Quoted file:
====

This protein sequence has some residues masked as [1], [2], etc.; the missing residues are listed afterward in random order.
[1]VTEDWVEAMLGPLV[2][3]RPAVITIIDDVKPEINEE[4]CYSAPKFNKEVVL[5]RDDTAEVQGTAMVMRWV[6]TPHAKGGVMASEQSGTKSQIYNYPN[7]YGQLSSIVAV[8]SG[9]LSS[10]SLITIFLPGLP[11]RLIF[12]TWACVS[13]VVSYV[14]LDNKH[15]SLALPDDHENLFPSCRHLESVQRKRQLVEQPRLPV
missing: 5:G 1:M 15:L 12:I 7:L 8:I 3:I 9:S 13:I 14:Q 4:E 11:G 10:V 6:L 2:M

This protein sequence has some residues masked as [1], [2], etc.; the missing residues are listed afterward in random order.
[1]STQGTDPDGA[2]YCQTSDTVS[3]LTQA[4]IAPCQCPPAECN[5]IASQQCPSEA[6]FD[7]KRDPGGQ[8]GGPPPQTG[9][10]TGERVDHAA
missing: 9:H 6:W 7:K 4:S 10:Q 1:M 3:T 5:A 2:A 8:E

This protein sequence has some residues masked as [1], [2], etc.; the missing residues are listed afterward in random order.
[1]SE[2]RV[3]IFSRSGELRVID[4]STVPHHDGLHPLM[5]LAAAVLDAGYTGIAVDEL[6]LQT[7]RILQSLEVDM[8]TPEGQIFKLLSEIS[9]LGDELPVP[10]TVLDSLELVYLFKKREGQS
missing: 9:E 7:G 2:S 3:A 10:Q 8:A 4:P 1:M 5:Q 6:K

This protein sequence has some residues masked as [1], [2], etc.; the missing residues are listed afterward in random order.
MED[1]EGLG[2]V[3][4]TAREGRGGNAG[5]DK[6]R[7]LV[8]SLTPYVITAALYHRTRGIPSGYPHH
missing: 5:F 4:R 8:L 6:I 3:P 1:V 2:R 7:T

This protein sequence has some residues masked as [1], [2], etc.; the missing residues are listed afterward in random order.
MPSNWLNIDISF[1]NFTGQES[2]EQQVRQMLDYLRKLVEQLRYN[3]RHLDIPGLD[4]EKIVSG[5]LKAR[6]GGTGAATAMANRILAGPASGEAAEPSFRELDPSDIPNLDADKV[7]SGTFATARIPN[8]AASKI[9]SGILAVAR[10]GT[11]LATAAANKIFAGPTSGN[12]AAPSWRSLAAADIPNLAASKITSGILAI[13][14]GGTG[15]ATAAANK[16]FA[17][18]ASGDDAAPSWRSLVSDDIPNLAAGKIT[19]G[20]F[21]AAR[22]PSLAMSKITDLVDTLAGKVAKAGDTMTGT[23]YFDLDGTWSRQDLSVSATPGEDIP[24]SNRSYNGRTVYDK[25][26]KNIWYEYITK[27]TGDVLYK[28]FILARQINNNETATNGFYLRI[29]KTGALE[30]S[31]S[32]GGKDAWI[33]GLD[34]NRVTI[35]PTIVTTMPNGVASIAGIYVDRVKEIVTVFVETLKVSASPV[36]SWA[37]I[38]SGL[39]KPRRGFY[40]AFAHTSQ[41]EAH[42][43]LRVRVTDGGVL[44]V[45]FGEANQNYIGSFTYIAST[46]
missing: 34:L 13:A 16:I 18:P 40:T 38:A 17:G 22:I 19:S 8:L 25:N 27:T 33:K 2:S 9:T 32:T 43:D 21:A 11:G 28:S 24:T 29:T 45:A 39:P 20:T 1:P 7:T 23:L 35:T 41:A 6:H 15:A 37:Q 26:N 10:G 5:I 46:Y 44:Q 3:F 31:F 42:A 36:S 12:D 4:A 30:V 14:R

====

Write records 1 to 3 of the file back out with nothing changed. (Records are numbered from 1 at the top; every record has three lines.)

This protein sequence has some residues masked as [1], [2], etc.; the missing residues are listed afterward in random order.
[1]VTEDWVEAMLGPLV[2][3]RPAVITIIDDVKPEINEE[4]CYSAPKFNKEVVL[5]RDDTAEVQGTAMVMRWV[6]TPHAKGGVMASEQSGTKSQIYNYPN[7]YGQLSSIVAV[8]SG[9]LSS[10]SLITIFLPGLP[11]RLIF[12]TWACVS[13]VVSYV[14]LDNKH[15]SLALPDDHENLFPSCRHLESVQRKRQLVEQPRLPV
missing: 5:G 1:M 15:L 12:I 7:L 8:I 3:I 9:S 13:I 14:Q 4:E 11:G 10:V 6:L 2:M

This protein sequence has some residues masked as [1], [2], etc.; the missing residues are listed afterward in random order.
[1]STQGTDPDGA[2]YCQTSDTVS[3]LTQA[4]IAPCQCPPAECN[5]IASQQCPSEA[6]FD[7]KRDPGGQ[8]GGPPPQTG[9][10]TGERVDHAA
missing: 9:H 6:W 7:K 4:S 10:Q 1:M 3:T 5:A 2:A 8:E

This protein sequence has some residues masked as [1], [2], etc.; the missing residues are listed afterward in random order.
[1]SE[2]RV[3]IFSRSGELRVID[4]STVPHHDGLHPLM[5]LAAAVLDAGYTGIAVDEL[6]LQT[7]RILQSLEVDM[8]TPEGQIFKLLSEIS[9]LGDELPVP[10]TVLDSLELVYLFKKREGQS
missing: 9:E 7:G 2:S 3:A 10:Q 8:A 4:P 1:M 5:Q 6:K